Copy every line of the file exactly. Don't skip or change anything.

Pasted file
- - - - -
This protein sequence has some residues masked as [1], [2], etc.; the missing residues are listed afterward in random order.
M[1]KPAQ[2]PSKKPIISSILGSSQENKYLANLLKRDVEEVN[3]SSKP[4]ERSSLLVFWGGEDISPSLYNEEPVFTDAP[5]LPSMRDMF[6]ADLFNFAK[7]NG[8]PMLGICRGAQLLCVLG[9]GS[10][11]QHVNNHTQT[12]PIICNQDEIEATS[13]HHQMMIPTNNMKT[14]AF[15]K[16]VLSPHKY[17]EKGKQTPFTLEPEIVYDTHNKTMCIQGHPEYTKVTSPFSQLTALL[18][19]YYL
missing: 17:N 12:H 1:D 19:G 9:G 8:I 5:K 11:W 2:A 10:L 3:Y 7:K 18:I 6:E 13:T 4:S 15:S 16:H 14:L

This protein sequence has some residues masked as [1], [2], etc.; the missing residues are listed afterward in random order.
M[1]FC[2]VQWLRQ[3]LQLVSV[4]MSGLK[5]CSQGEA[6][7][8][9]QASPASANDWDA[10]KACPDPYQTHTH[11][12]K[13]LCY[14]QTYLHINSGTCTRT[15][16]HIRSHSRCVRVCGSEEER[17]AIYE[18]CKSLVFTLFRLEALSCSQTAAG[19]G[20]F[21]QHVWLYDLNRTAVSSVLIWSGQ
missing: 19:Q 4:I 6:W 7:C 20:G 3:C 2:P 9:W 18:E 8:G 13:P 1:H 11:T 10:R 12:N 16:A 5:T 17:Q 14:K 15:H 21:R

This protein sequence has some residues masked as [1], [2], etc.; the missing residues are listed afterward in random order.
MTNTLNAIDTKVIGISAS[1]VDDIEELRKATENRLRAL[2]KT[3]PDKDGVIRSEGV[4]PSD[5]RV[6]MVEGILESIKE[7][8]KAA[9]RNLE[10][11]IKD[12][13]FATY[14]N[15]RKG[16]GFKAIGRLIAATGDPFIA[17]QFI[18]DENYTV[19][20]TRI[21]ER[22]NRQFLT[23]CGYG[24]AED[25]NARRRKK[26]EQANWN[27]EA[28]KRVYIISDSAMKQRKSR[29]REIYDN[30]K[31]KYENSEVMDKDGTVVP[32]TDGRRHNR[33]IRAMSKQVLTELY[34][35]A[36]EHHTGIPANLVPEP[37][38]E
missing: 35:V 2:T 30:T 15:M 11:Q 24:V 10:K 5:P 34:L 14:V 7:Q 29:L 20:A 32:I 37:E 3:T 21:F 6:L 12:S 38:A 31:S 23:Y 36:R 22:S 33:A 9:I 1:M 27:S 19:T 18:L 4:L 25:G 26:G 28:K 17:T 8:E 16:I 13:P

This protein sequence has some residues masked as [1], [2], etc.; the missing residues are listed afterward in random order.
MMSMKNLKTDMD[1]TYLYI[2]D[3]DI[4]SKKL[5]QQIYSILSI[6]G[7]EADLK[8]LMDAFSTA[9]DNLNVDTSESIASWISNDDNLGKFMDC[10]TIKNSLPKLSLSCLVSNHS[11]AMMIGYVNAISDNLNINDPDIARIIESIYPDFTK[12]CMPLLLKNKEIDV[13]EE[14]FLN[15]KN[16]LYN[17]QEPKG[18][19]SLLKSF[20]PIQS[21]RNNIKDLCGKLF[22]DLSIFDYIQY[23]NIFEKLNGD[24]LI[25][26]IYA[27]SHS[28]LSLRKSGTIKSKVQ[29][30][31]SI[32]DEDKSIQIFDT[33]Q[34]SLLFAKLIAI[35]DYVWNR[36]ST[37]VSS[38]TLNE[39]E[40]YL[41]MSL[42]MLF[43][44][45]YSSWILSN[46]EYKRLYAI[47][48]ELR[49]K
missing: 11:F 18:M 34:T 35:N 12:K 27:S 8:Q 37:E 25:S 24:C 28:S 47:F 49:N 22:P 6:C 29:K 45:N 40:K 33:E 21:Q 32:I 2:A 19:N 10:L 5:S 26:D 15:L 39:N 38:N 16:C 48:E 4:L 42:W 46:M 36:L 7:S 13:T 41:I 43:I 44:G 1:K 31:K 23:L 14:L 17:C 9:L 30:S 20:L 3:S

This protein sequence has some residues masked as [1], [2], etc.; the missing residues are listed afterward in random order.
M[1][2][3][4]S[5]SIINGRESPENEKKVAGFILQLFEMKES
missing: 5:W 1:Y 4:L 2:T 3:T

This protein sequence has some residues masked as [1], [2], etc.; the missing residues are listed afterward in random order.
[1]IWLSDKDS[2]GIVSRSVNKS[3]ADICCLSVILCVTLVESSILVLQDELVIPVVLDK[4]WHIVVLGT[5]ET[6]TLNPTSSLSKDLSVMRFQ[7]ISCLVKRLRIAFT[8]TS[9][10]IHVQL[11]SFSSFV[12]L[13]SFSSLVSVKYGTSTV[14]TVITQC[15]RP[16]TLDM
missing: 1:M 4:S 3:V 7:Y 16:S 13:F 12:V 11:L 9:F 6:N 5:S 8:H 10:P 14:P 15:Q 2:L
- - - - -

This protein sequence has some residues masked as [1], [2], etc.; the missing residues are listed afterward in random order.
M[1]KPAQ[2]PSKKPIISSILGSSQENKYLANLLKRDVEEVN[3]SSKP[4]ERSSLLVFWGGEDISPSLYNEEPVFTDAP[5]LPSMRDMF[6]ADLFNFAK[7]NG[8]PMLGICRGAQLLCVLG[9]GS[10][11]QHVNNHTQT[12]PIICNQDEIEATS[13]HHQMMIPTNNMKT[14]AF[15]K[16]VLSPHKY[17]EKGKQTPFTLEPEIVYDTHNKTMCIQGHPEYTKVTSPFSQLTALL[18][19]YYL
missing: 17:N 12:H 1:D 19:G 9:G 8:I 5:K 11:W 2:A 10:L 3:Y 7:K 18:I 6:E 13:T 4:S 15:S 16:H 14:L

This protein sequence has some residues masked as [1], [2], etc.; the missing residues are listed afterward in random order.
M[1]FC[2]VQWLRQ[3]LQLVSV[4]MSGLK[5]CSQGEA[6][7][8][9]QASPASANDWDA[10]KACPDPYQTHTH[11][12]K[13]LCY[14]QTYLHINSGTCTRT[15][16]HIRSHSRCVRVCGSEEER[17]AIYE[18]CKSLVFTLFRLEALSCSQTAAG[19]G[20]F[21]QHVWLYDLNRTAVSSVLIWSGQ
missing: 19:Q 4:I 6:W 7:C 20:G 3:C 2:P 9:W 18:E 8:G 13:P 1:H 11:T 10:R 12:N 16:A 5:T 17:Q 14:K 15:H 21:R

This protein sequence has some residues masked as [1], [2], etc.; the missing residues are listed afterward in random order.
MTNTLNAIDTKVIGISAS[1]VDDIEELRKATENRLRAL[2]KT[3]PDKDGVIRSEGV[4]PSD[5]RV[6]MVEGILESIKE[7][8]KAA[9]RNLE[10][11]IKD[12][13]FATY[14]N[15]RKG[16]GFKAIGRLIAATGDPFIA[17]QFI[18]DENYTV[19][20]TRI[21]ER[22]NRQFLT[23]CGYG[24]AED[25]NARRRKK[26]EQANWN[27]EA[28]KRVYIISDSAMKQRKSR[29]REIYDN[30]K[31]KYENSEVMDKDGTVVP[32]TDGRRHNR[33]IRAMSKQVLTELY[34][35]A[36]EHHTGIPANLVPEP[37][38]E
missing: 35:V 2:T 30:T 15:M 11:Q 24:V 10:K 5:P 34:L 14:V 7:Q 29:L 20:A 32:I 37:E 3:T 21:F 6:L 12:S 38:A 31:S 23:Y 36:R 22:S 33:A 9:I 1:M 27:S 19:T 18:L 4:L 25:G 26:G 28:K 17:T 8:E 16:I 13:P

This protein sequence has some residues masked as [1], [2], etc.; the missing residues are listed afterward in random order.
MMSMKNLKTDMD[1]TYLYI[2]D[3]DI[4]SKKL[5]QQIYSILSI[6]G[7]EADLK[8]LMDAFSTA[9]DNLNVDTSESIASWISNDDNLGKFMDC[10]TIKNSLPKLSLSCLVSNHS[11]AMMIGYVNAISDNLNINDPDIARIIESIYPDFTK[12]CMPLLLKNKEIDV[13]EE[14]FLN[15]KN[16]LYN[17]QEPKG[18][19]SLLKSF[20]PIQS[21]RNNIKDLCGKLF[22]DLSIFDYIQY[23]NIFEKLNGD[24]LI[25][26]IYA[27]SHS[28]LSLRKSGTIKSKVQ[29][30][31]SI[32]DEDKSIQIFDT[33]Q[34]SLLFAKLIAI[35]DYVWNR[36]ST[37]VSS[38]TLNE[39]E[40]YL[41]MSL[42]MLF[43][44][45]YSSWILSN[46]EYKRLYAI[47][48]ELR[49]K
missing: 11:F 18:M 34:T 35:N 12:K 27:S 8:Q 37:E 25:S 24:C 28:S 47:F 49:N 22:P 6:C 29:K 45:N 40:K 33:E 21:Q 32:I 2:A 19:N 10:L 5:S 26:D 15:L 39:N 38:N 16:C 48:E 4:L 42:W 46:M 36:L 7:S 13:T 41:I 43:I 44:G 1:K 31:K 23:L 14:L 17:C 9:L 30:S 20:L 3:S

This protein sequence has some residues masked as [1], [2], etc.; the missing residues are listed afterward in random order.
M[1][2][3][4]S[5]SIINGRESPENEKKVAGFILQLFEMKES
missing: 5:W 1:Y 4:L 2:T 3:T

This protein sequence has some residues masked as [1], [2], etc.; the missing residues are listed afterward in random order.
[1]IWLSDKDS[2]GIVSRSVNKS[3]ADICCLSVILCVTLVESSILVLQDELVIPVVLDK[4]WHIVVLGT[5]ET[6]TLNPTSSLSKDLSVMRFQ[7]ISCLVKRLRIAFT[8]TS[9][10]IHVQL[11]SFSSFV[12]L[13]SFSSLVSVKYGTSTV[14]TVITQC[15]RP[16]TLDM
missing: 1:M 4:S 3:V 7:Y 16:S 13:F 12:V 11:L 9:F 6:N 5:S 8:H 10:P 14:P 15:Q 2:L